SuperData's report on 2019 shows digital game spending climbed 3% with Epic's Fortnite generating $1.8 billion alone.
Games industry analyst group SuperData has released a new report that reflects on the biggest trends in digital gaming from 2019. According to the numbers, revenue generated by digital games rose 3% last year to $120 billion, with the mobile market being the largest contributor by a wide margin.
“Mobile is set to continue growing for the foreseeable future,” Carter Rogers, principal analyst at Nielsen-owned SuperData, told GameDaily. “Casual and midcore games like Candy Crush Saga and Pokémon GO continue to drive mobile revenue in North America and Europe due to their immense potential reach. Also, in much of the world, hardcore titles that US gamers would typically play on PC and console are often played on smartphones. That’s why RPGs are the highest-earning mobile game genre and why Honour of Kings and Game for Peace are chart toppers on mobile.”
SuperData reports that free-to-play mobile games generated over $64 billion over the last 12 months, while those on PC brought in $30 billion. In 2018, the two markets generated $59 billion and $22 billion, respectively. Across both years, though, it was Fortnite that topped the free-to-play charts. It’s noteworthy, though, that the battle royale juggernaut saw a slight decline in revenue in 2019.
“Console free-to-play earnings are still very dependent on Fortnite, so as that game’s earnings continue to decline, the market overall will drop from $1.6 billion in 2019 to $1.0 billion in 2020,” Rogers predicted. “PC free-to-play revenue is also on track to fall slightly, but growth in mobile will more than make up for this. It’s unlikely that Fortnite will still be the number one game in the world in 2020 unless there’s an unexpected change in its revenue trajectory.”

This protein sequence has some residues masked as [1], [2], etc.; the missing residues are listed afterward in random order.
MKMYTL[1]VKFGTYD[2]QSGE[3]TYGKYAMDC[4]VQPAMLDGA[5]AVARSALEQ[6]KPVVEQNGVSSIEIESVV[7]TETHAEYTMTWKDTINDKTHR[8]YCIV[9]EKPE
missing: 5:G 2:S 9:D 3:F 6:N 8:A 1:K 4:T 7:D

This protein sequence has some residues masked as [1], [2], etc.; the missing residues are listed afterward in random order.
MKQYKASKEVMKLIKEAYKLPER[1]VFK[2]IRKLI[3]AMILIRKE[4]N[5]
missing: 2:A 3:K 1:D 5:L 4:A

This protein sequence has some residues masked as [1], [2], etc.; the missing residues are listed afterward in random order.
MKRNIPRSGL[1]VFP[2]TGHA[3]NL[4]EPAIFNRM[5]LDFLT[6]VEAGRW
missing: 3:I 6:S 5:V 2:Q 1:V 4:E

While free-to-play revenue rose, premium game revenue fell by 5%, according to the report. The top-grossing premium PC and console game was FIFA 19, a sports title that releases annually. The lull, Rogers said, is mostly due to a lack of major game releases.
“Publishers are preparing to launch a big wave of games next year to close out this console generation,” he explained. “We expect to see earnings rebound as titles like Final Fantasy VII Remake, Cyberpunk 2077 and The Last of Us Part II arrive in quick succession. The year-over-year performance of PlayerUnknown’s Battlegrounds also affected the market total. The PC and console versions of the game earned a combined $979 million in 2018, but this fell to $288 million in 2019.”
Another sector that SuperData tracked throughout 2019 is “gaming video content,” stylized as GVC in the report. The stats examine the amount revenue generated by various streaming and video platforms, like Twitch, YouTube, and Huya. One of the most interesting facts is that Twitch generated more money than YouTube despite having a smaller audience. Meanwhile, subscriptions on Twitch accounted for 8% of its total revenue generation. In total, GVC produced $6.5 billion in 2019.
Platform exclusivity deals for popular streamers dominated headlines last year, a trend that’s likely to continue in 2020, according to Rogers. Personalities like Ninja, Gothalion, and Shroud all made waves by signing contracts with Mixer. With more deals like this likely on the horizon, SuperData anticipates a “flatter livestreaming landscape” that will increase viewership on these platforms.
Looking forward, Rogers anticipates that a few prominent trends will continue as premium games revenue bounces back.
“We’re likely to see more console and PC franchises make their way to mobile,” he said. “Smartphone hardware is now powerful enough for mobile versions of games to closely resemble their console and PC counterparts, as seen with Mario Kart Tour and Call of Duty: Mobile. We’re going to see fewer mobile games that are simply a branded skin applied on top of gameplay that does not resemble what the franchise is known for.”
Additionally, the success of games like Apex Legends--which disrupted the market with its unprecedented marketing strategy--likely signals a larger shift from premium business models to free-to-play strategies for the online multiplayer market. Rogers said that free-to-play makes more sense for games that depend on large player bases and are capable of generating recurring revenue through the purchase of in-game items.
A booming mobile market and the continued rise of the free-to-play business model are the biggest takeaways from SuperData’s report. These trends characterized 2019 in gaming, and are likely to continue for the foreseeable future. It will be interesting to see how the next generation of consoles affects the landscape, though, as manufacturers look to integrate more streaming and cloud features into their devices. As we enter the final year of this console cycle, these are the biggest trends to keep an eye on.
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